Developer Tasks

  1. Break down the chosen scenarios into developer stories
  2. Subdivide the developer stories into developer tasks.
  3. Capture developer tasks in TFS as task work items.
    1. In Team Explorer, under your project node, right-click the Work Items folder, point to Add Work Item and then click Task.
    2. In the New Task page, add the following details
      1. Set Discipline to Development.
      2. Set* Iteration* to the current iteration cycle.
      3. On the Links tab link the task to the specific scenario for easier traceability.
      4. On the New Task Page, along with the description you can capture the acceptance criteria for the task, which can determine if the task is completed successfully.
      5. Set the Assigned to field to the developer who will be working on the task.
    3. Save the new task.
    4. Repeat the above steps for all the identified tasks.
  4. Repeat the above steps for all the identified scenarios for the iteration.

Test Tasks

  1. Break down the QoS requirements for the identified scenario into test cases.
  2. Divide the test cases into test tasks, these test tasks are captured in TFS as task work items.
    1. In Team Explorer, under your project node, right-click the Work Items folder, point to Add Work Item and then click Task.
    2. In the New Task page, add the following details
      1. Set* Discipline* to Test.
      2. Set* Iteration* to the current iteration cycle.
      3. On the Links tab link the task to the specific QoS requirements for easier traceability.
      4. On the New Task page, along with the description you can capture the acceptance criteria for the task, which can determine if the task is completed successfully.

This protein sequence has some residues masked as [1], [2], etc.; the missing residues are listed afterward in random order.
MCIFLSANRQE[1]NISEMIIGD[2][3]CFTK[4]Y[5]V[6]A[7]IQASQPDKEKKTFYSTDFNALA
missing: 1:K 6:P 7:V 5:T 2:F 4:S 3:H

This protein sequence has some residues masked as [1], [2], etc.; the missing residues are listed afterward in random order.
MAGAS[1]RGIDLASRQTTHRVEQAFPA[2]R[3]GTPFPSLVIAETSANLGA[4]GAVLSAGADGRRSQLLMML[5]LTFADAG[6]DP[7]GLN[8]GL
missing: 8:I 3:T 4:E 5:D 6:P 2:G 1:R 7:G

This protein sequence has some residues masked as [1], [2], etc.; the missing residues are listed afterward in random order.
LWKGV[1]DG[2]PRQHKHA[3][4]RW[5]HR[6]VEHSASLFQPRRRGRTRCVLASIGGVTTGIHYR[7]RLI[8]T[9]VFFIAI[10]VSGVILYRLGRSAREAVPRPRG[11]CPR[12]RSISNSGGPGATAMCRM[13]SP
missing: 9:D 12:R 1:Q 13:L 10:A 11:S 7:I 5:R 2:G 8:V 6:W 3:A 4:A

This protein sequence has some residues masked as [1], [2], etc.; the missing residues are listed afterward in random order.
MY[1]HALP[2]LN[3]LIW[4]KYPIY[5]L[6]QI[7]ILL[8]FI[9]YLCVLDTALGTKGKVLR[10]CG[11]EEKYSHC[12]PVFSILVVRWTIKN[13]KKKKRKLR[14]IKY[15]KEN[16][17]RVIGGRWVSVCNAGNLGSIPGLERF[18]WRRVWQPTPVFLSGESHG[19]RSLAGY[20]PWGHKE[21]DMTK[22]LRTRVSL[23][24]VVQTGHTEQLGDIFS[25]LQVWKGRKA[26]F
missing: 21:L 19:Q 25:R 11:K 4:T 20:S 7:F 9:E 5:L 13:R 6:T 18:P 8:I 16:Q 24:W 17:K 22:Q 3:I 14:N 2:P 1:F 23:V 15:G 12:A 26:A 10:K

5. Set the Assigned to field to the tester who will be working on the task.
    3. Save the new task.
    4. Repeat the above steps for all the identified tasks.
  3. Repeat the above steps for all the QoS requirements for the iteration

Others

  1. Capture any relevant tasks for the iteration for other disciplines – such as Architecture, Release Management, Project Management and Requirements - which needs to be tracked.
  2. Link each of these tasks to the appropriate scenario for easier traceability.

For large projects that contain a huge number of work items, you can use the Microsoft Office Excel® integration feature to create work items in an Excel spread sheet and then upload it to TFS. For more information see “Working with Work Item Lists in Microsoft Excel” at http://msdn2.microsoft.com/en-us/library/ms181694(VS.80).aspx

For large projects that contain a large number of resources, you can use the integration feature in Microsoft Office Project to track the work items and balance task assignment. For more information see “Working with Work Items in Microsoft Project” at http://msdn2.microsoft.com/en-us/library/ms244368(VS.80).aspx

Step 10 – Monitor Progress

Each process template includes a set of reports that you can use to track project status and health. Below are the default reports that you can use to monitor progress:

Bugs

The bug related reports enable you to see the kind of bugs being generated and fixed and to spot trends. The following bug related reports are available:
  • Bugs by Priority. Are the correct bugs being found? This report shows you the rate of high priority bugs found vs. low priority. This report is both of the supplied process templates.
  • Bug Rates. How effectively are bugs being found, fixed and closed? This report shows trends over time for new bugs, bug backlogs, and bug resolution. This report is available in both of the supplied process templates.

Release Management

Release management reports enable you to judge how close your software is to being fit for release. The following release management reports are available:
  • Actual Quality versus Planned Velocity. How many scenarios can be completed before quality is unacceptable? This report presents the relationship, for each iteration, of estimated size to overall quality. This report is available in both process templates.
  • Builds. What is the quality of a build? This report provides a list of available builds including build quality and other detailed information. This report is available in MSF for CMMI Process Improvement.
  • Quality Indicators. What is the quality of the software? This report collects test results, bugs code coverage and code churn into a single report to track project health. This report is available in MSF Agile and MSF CMMI.